The Impact of Eye Movements and Cognitive Workload on Lateral Position Variability in Driving

The objective of this work was to understand the relationship between eye movements and cognitive workload in maintaining lane position while driving. Recent findings in driving research have found that, paradoxically, increases in cognitive workload decrease lateral position variability. If people drive where they look and drivers look more centrally with increased cognitive workload, then one could explain the decreases in lateral position variability as a result of changes in lateral eye movements. In contrast, it is also possible that cognitive workload brings about these patterns regardless of changes in eye movements. The authors conducted three experiments involving a fixed-base driving simulator to independently manipulate eye movements and cognitive workload. The results indicated that eye movements played a modest role in lateral position variability, whereas cognitive workload played a much more substantial role. Increases in cognitive workload decrease lane position variability independently from eye movements. These findings are discussed in terms of hierarchical control theory. These findings of this work could potentially be used to identify periods of high cognitive workload during driving.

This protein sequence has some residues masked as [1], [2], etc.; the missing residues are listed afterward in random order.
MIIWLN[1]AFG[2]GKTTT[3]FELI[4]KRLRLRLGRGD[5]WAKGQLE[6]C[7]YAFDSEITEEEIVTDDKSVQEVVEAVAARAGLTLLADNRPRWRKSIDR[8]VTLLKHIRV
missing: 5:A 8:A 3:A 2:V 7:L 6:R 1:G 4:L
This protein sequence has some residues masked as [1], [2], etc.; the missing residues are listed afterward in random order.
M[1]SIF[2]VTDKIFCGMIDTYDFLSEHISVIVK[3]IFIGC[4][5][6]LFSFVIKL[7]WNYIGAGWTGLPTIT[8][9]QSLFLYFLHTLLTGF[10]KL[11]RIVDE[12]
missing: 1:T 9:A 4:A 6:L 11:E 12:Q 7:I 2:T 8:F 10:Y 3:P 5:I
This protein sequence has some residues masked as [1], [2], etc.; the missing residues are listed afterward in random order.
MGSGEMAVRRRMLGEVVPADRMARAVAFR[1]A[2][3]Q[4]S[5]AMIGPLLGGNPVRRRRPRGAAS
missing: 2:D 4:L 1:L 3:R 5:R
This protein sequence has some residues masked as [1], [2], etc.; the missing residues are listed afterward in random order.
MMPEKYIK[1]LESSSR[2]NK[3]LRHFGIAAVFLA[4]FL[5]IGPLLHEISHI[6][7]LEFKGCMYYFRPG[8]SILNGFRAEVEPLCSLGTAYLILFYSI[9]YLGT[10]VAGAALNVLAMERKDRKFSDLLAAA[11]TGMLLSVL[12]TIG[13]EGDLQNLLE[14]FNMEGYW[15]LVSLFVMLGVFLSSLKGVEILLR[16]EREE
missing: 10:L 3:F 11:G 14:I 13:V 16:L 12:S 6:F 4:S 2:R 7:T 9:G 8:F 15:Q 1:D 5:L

• English

Media Info

  • Media Type: Digital/other
  • Features: Figures; Photos; References; Tables;
  • Pagination: pp 1001-1014
  • Serial:

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Filing Info

  • Accession Number: 01494462
  • Record Type: Publication
  • Files: TRIS
  • Created Date: Sep 26 2013 8:55AM